Selective: Local and regional history, where materials demonstrate intersections and interactions with university history. Papers of distinguished faculty who have demonstrated significant contributions to their respective fields, and whose expertise demonstrates a strong correlation to other collecting priorities. Publications produced by academic offices and other units on campus that are about those units and their activities, including directories, handbooks, and other published material.
Visual Culture, Arts and Architecture
Our current strengths include fine printing and artists’ books, the history of photography, graphic design, emblem books, moveable books and volvelles, advertising history, dance notation and the history of dance, architecture, especially pre-1800, and landscape architecture collections.
Active: Material book culture and history of the book, especially materials that document non-Western cultures, artists' books, visual and concrete poetry, moveable books, volvelles and other materials that showcase visual information design, graphic design history and practice, especially of women and people of color, and histories of dance and dance notation.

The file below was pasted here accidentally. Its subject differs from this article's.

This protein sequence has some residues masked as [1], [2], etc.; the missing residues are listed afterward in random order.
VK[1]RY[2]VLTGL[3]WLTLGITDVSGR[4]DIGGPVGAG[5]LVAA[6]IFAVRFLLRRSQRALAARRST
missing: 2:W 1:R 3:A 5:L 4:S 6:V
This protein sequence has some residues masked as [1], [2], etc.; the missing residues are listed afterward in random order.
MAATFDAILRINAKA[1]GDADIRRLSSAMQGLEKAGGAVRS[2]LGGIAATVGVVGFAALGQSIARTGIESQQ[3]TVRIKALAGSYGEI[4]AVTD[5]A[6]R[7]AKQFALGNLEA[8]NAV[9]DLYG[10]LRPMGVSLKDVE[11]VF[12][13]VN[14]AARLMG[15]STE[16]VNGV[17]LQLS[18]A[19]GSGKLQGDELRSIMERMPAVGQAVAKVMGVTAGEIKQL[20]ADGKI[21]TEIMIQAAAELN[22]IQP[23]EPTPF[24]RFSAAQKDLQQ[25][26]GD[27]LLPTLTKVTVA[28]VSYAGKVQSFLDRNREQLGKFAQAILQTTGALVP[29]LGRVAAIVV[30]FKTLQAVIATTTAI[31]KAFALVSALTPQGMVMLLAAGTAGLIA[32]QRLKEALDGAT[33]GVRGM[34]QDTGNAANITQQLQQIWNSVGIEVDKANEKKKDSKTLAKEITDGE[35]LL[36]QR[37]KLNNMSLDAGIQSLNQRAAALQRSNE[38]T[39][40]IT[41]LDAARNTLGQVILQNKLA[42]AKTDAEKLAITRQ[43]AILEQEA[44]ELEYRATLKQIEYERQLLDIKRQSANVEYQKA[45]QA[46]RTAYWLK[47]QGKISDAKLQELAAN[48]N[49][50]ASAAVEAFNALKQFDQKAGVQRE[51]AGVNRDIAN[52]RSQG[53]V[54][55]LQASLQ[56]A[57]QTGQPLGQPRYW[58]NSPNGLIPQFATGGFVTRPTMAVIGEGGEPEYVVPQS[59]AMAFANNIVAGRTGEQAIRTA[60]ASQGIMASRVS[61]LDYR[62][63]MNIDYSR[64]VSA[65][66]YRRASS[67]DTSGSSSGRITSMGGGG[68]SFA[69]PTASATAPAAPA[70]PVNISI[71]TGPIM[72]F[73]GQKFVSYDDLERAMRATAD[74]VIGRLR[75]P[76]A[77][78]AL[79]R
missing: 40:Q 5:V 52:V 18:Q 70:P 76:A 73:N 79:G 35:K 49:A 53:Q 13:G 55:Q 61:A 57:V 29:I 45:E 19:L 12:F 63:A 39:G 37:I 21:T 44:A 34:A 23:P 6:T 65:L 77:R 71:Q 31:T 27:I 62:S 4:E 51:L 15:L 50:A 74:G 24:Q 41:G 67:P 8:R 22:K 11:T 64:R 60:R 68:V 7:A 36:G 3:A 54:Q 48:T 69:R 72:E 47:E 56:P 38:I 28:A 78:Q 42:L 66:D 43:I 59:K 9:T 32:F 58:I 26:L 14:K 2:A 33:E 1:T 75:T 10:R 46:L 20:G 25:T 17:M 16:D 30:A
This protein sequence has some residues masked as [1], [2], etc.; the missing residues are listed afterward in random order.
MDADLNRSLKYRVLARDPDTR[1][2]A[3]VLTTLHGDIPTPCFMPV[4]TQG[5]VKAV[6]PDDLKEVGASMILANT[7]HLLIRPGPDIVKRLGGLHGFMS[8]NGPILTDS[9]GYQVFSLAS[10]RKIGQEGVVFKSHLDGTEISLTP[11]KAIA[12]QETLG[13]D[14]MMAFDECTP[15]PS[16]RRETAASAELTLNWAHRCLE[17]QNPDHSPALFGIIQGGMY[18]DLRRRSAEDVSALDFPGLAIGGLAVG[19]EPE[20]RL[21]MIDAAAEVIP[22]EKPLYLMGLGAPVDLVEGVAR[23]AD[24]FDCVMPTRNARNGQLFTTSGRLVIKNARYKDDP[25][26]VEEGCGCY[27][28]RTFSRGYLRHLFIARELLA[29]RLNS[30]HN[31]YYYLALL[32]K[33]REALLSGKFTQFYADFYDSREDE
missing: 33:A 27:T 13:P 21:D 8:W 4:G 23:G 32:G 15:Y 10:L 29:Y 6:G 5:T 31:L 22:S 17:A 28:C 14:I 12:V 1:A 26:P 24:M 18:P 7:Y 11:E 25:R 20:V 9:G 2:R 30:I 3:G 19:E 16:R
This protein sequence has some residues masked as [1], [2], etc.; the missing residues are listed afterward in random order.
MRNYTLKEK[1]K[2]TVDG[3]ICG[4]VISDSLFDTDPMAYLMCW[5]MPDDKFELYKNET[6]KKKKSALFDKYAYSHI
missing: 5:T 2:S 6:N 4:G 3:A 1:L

Selective: Pre-1800 architectural texts, manuals, and histories, and vernacular history of photography materials
Inactive: Emblem books
Out of Scope
The following types of materials are out of scope and will not be accepted.
- Artifacts and realia
- Duplicate copies of items, or materials that duplicate existing holdings. Duplicate published materials that are annotated, inscribed, or have a compelling provenance will be considered on a case-by-case basis.
- Fine art photography, framed materials, paintings on canvas
- Papers of university faculty not affiliated with Penn State
- Penn State-related scrapbooks
- Sports memorabilia and souvenirs
- Widely available publications, including those found in the circulating collections of Penn State University Libraries or other academic research libraries.
Revision History (and effective dates):
October 4, 2019 -- Finalized and released by the Special Collections’ Collections Review committee.
Last reviewed October 2019